In reply to this post by freebsd-hackers mailing list
In message <[hidden email]
il.com>
, Stefan Blachmann writes:
> The inconveniences that the new swapping strategy causes are a regular
> topic in the FreeBSD forums.
>
> Desktop users complain about lagginess, server users complain of long
> delays because server processes intended to be kept in memory for
> quick response times got swapped out and need to be swapped in again,
> resulting in outrageously poor server performance in spite of plenty
> of unused memory.

There are many factors for this. One of the biggest mistakes people
make is use UFS and ZFS on the same system. Limiting ZFS ARC max would
be a good place to start.

Unfortunately like many operating systems these days, FreeBSD's tuning
parameters are generally baked in. And, fencing (an IBM term to limit
address space memory use or to establish a minimum) isn't available.
So, tuning for a site specific workload is more difficult.

Making sure there is plenty of RAM installed and tuning down ZFS ARC
can go a long way. Having said that, it's been a while since I've had
to do this. The updates made to ZFS ARC and NUMA have allowed me to
rely on the algorithms baked into FreeBSD. My 8 GB systems have
performed rather well.

>
> Turning off swap completely, as Cy Schubert suggests, is strongly
> discouraged in the forums, as it can lead to kernel panicking because
> of being unable to swap out in critical kernel memory shortage
> situations, leading to the risk of  very serious filesystem
> corruption.

Actually, I didn't suggest it. I simply pointed out the option.
Furthermore, it was a mistake for Linux to remove swapping entirely
from their kernel. For those who want to try it, however, the option is
there.

>
> However, Cy Schubert is probably right when stating that the new
> swapping strategy resembles the 1960s-1980s industry's main swapping
> strategy.
> The bad thing is now, that nowadays memory is no longer scarce and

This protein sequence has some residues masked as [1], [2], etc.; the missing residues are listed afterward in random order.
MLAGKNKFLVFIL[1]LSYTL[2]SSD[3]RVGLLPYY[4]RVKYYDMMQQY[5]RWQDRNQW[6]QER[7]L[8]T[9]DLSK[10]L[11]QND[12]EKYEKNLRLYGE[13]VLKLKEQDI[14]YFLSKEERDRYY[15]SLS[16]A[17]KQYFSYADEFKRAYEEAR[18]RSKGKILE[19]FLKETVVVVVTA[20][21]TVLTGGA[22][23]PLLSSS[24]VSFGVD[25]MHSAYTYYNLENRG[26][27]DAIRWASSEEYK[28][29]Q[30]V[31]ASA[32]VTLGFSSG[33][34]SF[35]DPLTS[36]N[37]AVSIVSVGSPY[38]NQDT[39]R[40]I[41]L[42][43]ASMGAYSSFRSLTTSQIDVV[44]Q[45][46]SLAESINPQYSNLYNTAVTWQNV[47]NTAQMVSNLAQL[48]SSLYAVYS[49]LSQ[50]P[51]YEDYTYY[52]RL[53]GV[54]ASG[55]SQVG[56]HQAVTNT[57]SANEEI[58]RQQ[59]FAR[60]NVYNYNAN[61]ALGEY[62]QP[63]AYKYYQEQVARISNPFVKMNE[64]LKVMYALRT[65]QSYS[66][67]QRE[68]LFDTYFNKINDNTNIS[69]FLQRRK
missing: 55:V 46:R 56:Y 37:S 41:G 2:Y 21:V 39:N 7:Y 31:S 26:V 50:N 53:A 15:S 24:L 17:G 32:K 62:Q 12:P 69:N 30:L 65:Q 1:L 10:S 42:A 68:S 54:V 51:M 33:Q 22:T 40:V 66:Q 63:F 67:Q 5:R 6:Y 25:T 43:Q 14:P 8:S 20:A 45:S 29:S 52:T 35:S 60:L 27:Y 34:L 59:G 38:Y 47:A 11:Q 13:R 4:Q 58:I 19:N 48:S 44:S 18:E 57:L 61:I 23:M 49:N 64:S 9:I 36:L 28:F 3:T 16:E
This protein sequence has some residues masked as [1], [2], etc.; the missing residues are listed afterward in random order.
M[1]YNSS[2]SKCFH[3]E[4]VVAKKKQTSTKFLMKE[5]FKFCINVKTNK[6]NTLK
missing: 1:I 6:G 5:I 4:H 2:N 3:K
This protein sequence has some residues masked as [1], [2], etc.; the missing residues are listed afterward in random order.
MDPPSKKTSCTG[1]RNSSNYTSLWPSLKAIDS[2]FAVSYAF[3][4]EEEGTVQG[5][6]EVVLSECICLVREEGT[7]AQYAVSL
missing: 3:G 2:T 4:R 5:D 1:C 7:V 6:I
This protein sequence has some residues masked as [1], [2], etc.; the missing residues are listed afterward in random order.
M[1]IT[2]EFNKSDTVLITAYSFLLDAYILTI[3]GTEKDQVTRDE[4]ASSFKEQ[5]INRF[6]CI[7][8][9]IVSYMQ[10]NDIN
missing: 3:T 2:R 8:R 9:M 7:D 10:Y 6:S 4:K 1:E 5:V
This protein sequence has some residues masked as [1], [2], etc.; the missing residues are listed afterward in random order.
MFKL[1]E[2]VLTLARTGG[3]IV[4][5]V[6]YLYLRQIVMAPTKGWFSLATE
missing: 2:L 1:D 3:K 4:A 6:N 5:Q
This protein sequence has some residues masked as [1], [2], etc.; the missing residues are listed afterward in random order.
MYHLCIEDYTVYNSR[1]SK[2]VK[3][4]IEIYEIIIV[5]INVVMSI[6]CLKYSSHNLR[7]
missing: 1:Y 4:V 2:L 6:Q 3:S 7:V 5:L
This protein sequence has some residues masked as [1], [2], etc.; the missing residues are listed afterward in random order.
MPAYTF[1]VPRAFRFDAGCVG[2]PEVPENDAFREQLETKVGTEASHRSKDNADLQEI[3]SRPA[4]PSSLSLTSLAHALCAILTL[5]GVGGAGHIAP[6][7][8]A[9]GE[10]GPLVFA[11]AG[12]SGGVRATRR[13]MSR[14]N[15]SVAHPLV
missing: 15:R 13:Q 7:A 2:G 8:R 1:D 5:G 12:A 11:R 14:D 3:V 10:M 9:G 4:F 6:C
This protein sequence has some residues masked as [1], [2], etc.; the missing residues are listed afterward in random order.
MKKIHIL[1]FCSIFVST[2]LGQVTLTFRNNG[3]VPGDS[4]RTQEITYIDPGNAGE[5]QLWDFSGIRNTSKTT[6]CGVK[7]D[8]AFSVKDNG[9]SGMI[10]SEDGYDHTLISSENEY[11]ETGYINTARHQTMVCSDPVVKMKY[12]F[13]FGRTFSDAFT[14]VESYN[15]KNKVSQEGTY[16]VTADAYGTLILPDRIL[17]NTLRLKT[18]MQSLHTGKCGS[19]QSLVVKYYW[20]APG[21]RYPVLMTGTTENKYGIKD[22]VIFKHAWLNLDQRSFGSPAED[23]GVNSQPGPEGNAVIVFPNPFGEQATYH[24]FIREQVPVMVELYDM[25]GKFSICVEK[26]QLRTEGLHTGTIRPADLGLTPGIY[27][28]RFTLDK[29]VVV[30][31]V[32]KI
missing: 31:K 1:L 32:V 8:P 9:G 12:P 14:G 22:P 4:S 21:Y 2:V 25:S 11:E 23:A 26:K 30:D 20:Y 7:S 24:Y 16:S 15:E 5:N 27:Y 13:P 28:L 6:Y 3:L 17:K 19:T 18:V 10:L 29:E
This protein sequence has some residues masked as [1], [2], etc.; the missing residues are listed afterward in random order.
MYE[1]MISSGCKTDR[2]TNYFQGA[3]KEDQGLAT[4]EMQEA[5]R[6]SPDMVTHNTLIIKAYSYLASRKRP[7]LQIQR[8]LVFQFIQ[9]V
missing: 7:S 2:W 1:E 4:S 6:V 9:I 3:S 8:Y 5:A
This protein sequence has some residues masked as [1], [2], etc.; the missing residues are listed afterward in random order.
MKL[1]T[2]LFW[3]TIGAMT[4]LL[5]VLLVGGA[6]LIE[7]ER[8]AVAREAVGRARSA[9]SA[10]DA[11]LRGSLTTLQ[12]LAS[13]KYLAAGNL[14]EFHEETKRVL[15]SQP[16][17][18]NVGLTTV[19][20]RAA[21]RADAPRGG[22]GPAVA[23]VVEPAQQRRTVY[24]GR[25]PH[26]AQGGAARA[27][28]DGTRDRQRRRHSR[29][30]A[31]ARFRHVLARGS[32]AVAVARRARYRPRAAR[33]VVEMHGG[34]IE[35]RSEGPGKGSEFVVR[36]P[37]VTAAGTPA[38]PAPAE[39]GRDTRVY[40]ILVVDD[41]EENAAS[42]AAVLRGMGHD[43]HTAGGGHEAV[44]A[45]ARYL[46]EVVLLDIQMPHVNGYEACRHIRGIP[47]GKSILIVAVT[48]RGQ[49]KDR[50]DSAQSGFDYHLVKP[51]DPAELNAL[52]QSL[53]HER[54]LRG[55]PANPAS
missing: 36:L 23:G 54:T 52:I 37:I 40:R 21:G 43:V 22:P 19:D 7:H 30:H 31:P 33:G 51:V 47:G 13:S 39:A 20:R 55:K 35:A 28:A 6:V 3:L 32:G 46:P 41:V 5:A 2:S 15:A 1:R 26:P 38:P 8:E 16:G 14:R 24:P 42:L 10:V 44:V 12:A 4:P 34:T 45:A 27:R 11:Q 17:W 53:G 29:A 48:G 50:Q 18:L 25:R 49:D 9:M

> people can dimension their memory such that under normal circumstances
> there will never be any need to swap.

Adding more RAM has been the general thinking over the last 15-20 years.

>
> So I guess the unwillingness of the developer team to add an option
> like "NoPreemptiveSwapping", which disables swapping out as long as
> there is free physical memory available, is of psychological nature.

How do you know processes are indeed swapped out rather than (many)
pages paged out. You can't tell and using top's w mode, sorted by swap
doesn't tell us anything because IMO it's bogus, incorrect numbers.

>
> Lacking such an option, there is still the possibility to use rctl to
> disable swapping for particular users, processes, jails etc to
> mitigate the problems caused by the new swapping strategy to some
> degree.

Our options are limited. I'd prefer something similar to what we had on
MVS, when I worked on it, however even IBM has dumbed down SRM (System
Resource Manager) such that knobs that were once there no longer are.
Tuning based upon analysis of site specific stats are a thing of the
past. It's 2018 and sadly one size fits all.


--
Cheers,
Cy Schubert <[hidden email]>
FreeBSD UNIX:  <[hidden email]>   Web:  http://www.FreeBSD.org

        The need of the many outweighs the greed of the few.


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Re: 13-CURRENT: several GB swap being used despite plenty of free RAM

freebsd-hackers mailing list
On Sunday, 18 November 2018 15:05:04 MST Cy Schubert wrote:

> Unfortunately like many operating systems these days, FreeBSD's tuning
> parameters are generally baked in. And, fencing (an IBM term to limit
> address space memory use or to establish a minimum) isn't available.
> So, tuning for a site specific workload is more difficult.

Talking of tuning, this seems like a good resource for tuning for desktop use:
https://cooltrainer.org/a-freebsd-desktop-howto/ .

--
Rebecca


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Re: 13-CURRENT: several GB swap being used despite plenty of free RAM

Wojciech Puchar-8
In reply to this post by freebsd-hackers mailing list
>
> The above settings are about process level swapping, i.e. the
> deactivation of whole processes, they don't control swapping in the
> sense of paging out to the swap device.
>
> By default process swapping is only used under extreme memory shortage,
> setting vm.swap_idle_enabled=1 allows idle processes to be deactivated.
> It's only really intended for some special cases like login servers,
> which tend to have a lot of inactive shell and editor processes.
>

and my servers that have LOTS of httpd servers each for one webpage which
are usually rarely visited.

> Changing those setting wont reduce swap usage, they may increase
> it.
> _______________________________________________
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> https://lists.freebsd.org/mailman/listinfo/freebsd-hackers
> To unsubscribe, send any mail to "[hidden email]"
>
>
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Re: 13-CURRENT: several GB swap being used despite plenty of free RAM

Wojciech Puchar-8
In reply to this post by Cy Schubert-4
> can go a long way. Having said that, it's been a while since I've had
> to do this. The updates made to ZFS ARC and NUMA have allowed me to
> rely on the algorithms baked into FreeBSD. My 8 GB systems have
> performed rather well.

8GB is LOT LOT LOT of memory.